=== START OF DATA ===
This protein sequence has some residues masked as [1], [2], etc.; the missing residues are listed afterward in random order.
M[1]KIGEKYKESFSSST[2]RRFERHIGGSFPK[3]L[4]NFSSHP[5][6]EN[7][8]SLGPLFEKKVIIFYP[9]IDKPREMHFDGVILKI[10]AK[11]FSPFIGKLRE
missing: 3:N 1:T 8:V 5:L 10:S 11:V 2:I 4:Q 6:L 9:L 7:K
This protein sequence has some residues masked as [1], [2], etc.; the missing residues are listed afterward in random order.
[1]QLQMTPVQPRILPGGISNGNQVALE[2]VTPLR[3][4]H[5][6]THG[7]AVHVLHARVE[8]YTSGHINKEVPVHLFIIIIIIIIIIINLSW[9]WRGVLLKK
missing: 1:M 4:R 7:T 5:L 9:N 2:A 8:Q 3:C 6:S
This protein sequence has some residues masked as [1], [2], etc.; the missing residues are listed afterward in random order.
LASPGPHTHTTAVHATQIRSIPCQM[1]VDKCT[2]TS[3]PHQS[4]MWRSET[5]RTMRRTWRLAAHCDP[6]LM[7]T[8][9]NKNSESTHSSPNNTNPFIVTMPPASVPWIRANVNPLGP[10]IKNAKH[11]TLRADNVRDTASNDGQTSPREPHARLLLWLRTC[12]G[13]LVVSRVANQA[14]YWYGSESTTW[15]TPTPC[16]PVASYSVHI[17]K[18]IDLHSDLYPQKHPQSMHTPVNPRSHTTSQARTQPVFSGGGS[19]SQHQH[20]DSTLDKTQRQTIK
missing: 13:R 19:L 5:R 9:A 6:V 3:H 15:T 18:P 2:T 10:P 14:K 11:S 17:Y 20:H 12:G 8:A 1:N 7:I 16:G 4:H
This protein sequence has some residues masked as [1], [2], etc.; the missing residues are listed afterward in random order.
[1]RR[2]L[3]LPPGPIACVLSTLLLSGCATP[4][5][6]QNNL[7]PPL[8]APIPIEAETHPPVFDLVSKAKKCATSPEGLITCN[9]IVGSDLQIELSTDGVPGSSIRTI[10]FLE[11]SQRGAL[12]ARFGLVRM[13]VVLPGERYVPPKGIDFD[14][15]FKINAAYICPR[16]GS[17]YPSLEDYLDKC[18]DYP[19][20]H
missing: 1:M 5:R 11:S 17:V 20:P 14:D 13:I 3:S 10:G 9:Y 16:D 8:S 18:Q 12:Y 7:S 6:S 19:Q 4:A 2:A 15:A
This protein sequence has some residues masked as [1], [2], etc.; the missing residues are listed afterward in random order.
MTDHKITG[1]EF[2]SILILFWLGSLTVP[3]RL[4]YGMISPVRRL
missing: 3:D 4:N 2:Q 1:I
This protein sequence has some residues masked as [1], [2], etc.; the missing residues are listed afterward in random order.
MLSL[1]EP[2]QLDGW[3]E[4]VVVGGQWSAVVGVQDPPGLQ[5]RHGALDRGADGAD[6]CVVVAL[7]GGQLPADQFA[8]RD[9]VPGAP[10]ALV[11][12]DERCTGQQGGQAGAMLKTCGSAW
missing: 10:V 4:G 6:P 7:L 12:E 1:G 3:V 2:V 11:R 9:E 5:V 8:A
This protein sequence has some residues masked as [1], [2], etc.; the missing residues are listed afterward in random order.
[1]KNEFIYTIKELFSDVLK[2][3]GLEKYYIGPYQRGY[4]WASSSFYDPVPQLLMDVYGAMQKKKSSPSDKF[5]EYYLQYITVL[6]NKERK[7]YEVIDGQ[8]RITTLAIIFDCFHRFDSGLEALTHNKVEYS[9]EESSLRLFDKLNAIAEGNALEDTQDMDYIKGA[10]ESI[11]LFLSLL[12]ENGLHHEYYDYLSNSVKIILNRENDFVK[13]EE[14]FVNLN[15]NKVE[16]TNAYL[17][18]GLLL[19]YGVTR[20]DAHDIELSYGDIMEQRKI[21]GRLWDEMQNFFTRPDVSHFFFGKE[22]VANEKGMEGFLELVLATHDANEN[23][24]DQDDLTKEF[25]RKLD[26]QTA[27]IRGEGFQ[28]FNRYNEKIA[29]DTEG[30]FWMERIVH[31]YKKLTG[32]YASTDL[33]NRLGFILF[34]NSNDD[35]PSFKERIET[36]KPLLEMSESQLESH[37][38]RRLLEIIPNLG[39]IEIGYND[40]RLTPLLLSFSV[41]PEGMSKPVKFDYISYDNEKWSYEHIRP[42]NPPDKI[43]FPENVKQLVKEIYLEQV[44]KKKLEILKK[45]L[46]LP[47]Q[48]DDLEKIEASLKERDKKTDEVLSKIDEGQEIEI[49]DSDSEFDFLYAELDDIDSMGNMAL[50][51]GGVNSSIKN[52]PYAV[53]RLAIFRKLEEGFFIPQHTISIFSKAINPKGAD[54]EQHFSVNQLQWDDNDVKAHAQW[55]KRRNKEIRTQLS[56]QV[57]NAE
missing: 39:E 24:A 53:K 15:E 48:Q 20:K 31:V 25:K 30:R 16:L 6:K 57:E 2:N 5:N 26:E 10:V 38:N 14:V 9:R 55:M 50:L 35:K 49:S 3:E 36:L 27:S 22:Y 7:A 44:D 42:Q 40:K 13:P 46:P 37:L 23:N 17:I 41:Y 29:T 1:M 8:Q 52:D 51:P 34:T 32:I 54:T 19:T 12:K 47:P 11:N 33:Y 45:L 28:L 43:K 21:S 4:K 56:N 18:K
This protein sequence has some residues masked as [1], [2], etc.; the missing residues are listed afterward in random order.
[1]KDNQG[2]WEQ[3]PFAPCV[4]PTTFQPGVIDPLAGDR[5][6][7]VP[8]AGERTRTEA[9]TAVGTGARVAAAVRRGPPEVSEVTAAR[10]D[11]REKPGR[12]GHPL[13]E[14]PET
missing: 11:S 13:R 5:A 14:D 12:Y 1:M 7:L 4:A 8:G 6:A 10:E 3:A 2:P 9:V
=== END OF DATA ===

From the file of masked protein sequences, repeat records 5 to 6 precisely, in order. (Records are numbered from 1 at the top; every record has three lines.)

This protein sequence has some residues masked as [1], [2], etc.; the missing residues are listed afterward in random order.
MTDHKITG[1]EF[2]SILILFWLGSLTVP[3]RL[4]YGMISPVRRL
missing: 3:D 4:N 2:Q 1:I
This protein sequence has some residues masked as [1], [2], etc.; the missing residues are listed afterward in random order.
MLSL[1]EP[2]QLDGW[3]E[4]VVVGGQWSAVVGVQDPPGLQ[5]RHGALDRGADGAD[6]CVVVAL[7]GGQLPADQFA[8]RD[9]VPGAP[10]ALV[11][12]DERCTGQQGGQAGAMLKTCGSAW
missing: 10:V 4:G 6:P 7:L 12:E 1:G 3:V 2:V 11:R 9:E 5:V 8:A